Funding from foundations in support of global human rights initiatives totaled $1.8 billion in 2012, a report from and the finds.
The 2015 edition of (11 pages, PDF) found that 774 foundations based in 45 countries made nearly 19,000 grants to almost 11,000 nonprofits working to advance human rights. Among the 611 funders whose grants were included in both the 2011 and 2012 data sets, total grant dollars increased 6 percent, while the total number of grants rose 5 percent. For the second straight year, the was the largest funder in terms of both total grant dollars and the number of grants awarded, with 2,122 grants totaling $262.2 million, followed by the , which ranked second in terms of grant dollars ($214.6 million) and fourth in the number of grants awarded (970). The top twenty funders in terms of grant dollars accounted for $1.3 billion of the total $1.8 billion, while the top twenty in terms of number of grants accounted for more than half of all grants awarded in 2012.
The report also found that the greatest share of both the number of grants (40 percent) and grant dollars (45 percent) were directed to North America, followed by sub-Saharan Africa, which received 14 percent of the grants and 13 percent of the grant dollars awarded. By issue area, equality rights and freedom from discrimination received the largest share of total grant dollars (11 percent), followed by efforts to advance human rights in general (15 percent) and sexual and reproductive rights (9 percent). By population group, women and girls were a stated focus of 26 percent of the grant dollars awarded, followed by children and youth (21 percent) and migrants and refugees (11 percent).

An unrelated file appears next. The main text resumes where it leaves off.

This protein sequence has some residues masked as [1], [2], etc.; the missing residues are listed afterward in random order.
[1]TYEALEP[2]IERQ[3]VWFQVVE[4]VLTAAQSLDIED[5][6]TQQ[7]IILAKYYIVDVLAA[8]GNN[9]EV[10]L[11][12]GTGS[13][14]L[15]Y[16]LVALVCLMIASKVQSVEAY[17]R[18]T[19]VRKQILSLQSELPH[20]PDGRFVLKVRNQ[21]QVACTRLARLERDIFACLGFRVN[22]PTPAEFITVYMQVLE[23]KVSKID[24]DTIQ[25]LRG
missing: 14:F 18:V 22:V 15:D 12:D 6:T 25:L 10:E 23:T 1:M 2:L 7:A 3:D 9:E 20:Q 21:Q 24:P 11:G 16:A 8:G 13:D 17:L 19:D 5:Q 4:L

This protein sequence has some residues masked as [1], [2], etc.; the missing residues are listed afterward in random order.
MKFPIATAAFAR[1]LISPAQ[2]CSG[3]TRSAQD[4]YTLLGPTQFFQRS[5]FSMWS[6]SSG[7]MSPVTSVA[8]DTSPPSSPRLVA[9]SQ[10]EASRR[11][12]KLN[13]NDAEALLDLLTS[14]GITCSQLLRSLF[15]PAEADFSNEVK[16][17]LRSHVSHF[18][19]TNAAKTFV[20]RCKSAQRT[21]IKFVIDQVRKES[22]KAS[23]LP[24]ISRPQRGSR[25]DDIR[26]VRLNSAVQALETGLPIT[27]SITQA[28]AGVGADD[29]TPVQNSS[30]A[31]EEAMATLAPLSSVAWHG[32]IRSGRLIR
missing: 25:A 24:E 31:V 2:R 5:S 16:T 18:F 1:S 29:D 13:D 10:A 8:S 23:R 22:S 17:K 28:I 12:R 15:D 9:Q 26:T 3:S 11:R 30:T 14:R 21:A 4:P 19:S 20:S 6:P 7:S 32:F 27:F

"From Brazil to the Netherlands, grantmakers are using this new knowledge to inform their work," said IHRFG executive director Mona Chun. "Whether [grantmakers] are trying to better understand funding flows for ending gender-based violence, identify peer donors supporting human rights in the Caribbean, or leverage additional resources to support people with disabilities, this research helps them find partners, understand the landscape, and be more strategic."